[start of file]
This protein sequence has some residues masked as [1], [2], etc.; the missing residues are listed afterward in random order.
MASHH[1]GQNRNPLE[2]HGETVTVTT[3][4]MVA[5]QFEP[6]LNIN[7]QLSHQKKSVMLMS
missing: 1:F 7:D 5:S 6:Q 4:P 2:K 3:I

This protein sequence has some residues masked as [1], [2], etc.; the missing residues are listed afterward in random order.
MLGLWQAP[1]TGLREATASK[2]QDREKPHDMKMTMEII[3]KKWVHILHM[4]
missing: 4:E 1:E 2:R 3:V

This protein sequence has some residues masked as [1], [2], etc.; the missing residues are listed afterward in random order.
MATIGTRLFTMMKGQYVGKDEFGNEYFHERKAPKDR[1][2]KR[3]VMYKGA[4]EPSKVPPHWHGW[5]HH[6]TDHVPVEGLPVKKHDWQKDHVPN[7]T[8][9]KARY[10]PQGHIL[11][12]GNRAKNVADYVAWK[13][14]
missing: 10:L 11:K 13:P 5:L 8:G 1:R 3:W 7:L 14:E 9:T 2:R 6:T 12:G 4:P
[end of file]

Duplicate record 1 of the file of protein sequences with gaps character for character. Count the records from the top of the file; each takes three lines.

This protein sequence has some residues masked as [1], [2], etc.; the missing residues are listed afterward in random order.
MASHH[1]GQNRNPLE[2]HGETVTVTT[3][4]MVA[5]QFEP[6]LNIN[7]QLSHQKKSVMLMS
missing: 1:F 7:D 5:S 6:Q 4:P 2:K 3:I